Subscribers! Add a note to this movie and/or put it into one of your private movie lists.
Based on the true story of university professor and part-time inventor Robert Kearns' decades-long battle with the U.S. automobile industry, Flash of Genius tells the tale of one man whose fight to receive recognition for his ingenuity would come at a heavy price. But this determined engineer refused to be silenced, and he took on the corporate titans in a battle that nobody thought he could win.
Roger EbertFull Review Good "Flash of Genius" tells this story in faithful and often moving detail. If it has a handicap, it's that Kearns was not a colorful character, more of a very stubborn man with tunnel vision.
USA TodayFull Review Above Average As a story of dogged perseverance at the cost of a personal life, Flash of Genius is compelling stuff. On top of that, we all like to see a rousing tale of a little guy triumphing over a faceless corporate giant. While some scenes deliver, Flash of Genius suffers from an occasional lack of narrative tension.
Note: The rating
above is our interpretation of what the critic would give this movie based on
their review. We are not affiliated with these critic's in any way.
The Kearns were a typical 1960s Detroit family, trying to live their version of the
American Dream. Local college professor Bob (GREG KINNEAR) married schoolteacher Phyllis (LAUREN
GRAHAM) and, by their mid-thirties, had six kids who
brought them a hectic but satisfying Midwestern existence.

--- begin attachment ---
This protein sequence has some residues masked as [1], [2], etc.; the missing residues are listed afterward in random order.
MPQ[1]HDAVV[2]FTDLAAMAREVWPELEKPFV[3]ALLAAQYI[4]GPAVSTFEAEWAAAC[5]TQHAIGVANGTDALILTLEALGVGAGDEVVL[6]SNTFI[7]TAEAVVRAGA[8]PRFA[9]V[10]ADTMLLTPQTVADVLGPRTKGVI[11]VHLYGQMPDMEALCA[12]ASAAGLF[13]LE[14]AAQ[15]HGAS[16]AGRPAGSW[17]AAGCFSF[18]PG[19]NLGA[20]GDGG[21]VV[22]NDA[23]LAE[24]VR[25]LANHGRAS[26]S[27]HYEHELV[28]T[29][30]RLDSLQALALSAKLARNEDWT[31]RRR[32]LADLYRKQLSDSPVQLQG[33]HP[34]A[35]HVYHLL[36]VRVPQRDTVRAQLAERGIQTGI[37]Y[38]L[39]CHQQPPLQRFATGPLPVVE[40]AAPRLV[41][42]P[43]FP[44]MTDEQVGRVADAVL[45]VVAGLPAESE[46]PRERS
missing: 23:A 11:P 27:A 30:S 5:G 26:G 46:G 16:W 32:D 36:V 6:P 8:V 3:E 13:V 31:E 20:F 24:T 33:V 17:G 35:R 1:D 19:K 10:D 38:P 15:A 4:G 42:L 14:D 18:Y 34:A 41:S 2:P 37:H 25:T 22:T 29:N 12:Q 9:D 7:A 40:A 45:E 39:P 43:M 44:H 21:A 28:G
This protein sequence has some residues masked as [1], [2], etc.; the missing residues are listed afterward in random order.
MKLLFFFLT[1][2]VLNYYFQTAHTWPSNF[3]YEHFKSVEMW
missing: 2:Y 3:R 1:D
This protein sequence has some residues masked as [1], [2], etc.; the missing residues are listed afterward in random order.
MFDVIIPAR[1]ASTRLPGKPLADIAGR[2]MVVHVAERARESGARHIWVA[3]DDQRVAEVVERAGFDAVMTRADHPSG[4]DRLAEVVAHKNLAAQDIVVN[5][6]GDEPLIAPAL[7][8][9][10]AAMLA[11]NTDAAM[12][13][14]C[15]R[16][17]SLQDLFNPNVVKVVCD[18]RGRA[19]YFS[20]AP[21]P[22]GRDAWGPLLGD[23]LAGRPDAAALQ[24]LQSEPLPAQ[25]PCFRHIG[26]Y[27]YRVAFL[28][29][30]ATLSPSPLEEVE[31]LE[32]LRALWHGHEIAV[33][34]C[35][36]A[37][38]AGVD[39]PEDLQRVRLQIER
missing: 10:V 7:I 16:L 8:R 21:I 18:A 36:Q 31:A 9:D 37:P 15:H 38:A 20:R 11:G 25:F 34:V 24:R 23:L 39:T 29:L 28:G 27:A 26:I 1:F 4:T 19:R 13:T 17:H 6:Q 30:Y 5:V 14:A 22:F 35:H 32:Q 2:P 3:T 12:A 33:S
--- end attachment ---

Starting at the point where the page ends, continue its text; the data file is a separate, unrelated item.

When inveterate tinkerer Bob invents the intermittent windshield wiper—a device
that would eventually be used by every car in the world—he is not only proud and
thrilled, but the Kearns think they have struck gold. Working with family friend Gil
Previck (DERMOT MULRONEY), they develop the
revolutionary product and take it to market. But their aspirations are dashed after the
automotive giants who embraced Bob's device unceremoniously take his creation and
shun the man who imagined it.
Ignored, threatened and then buried in years of litigation, Bob is haunted by what
was done to his family and their future. He turns to attorneys, including Gregory Lawson
(ALAN ALDA), to help him fight the
seemingly impossible battle…but their approach and willingness to settle leaves Bob
with the realization he alone must pursue the justice he needs. He becomes a man
obsessed. His conviction is simple: his life's work—or for that matter, anyone's work—
should be acknowledged by those who stand to benefit. And while paying the toll for
refusing to compromise his dignity, this everyday David will try the unthinkable: to bring
Goliath to his knees.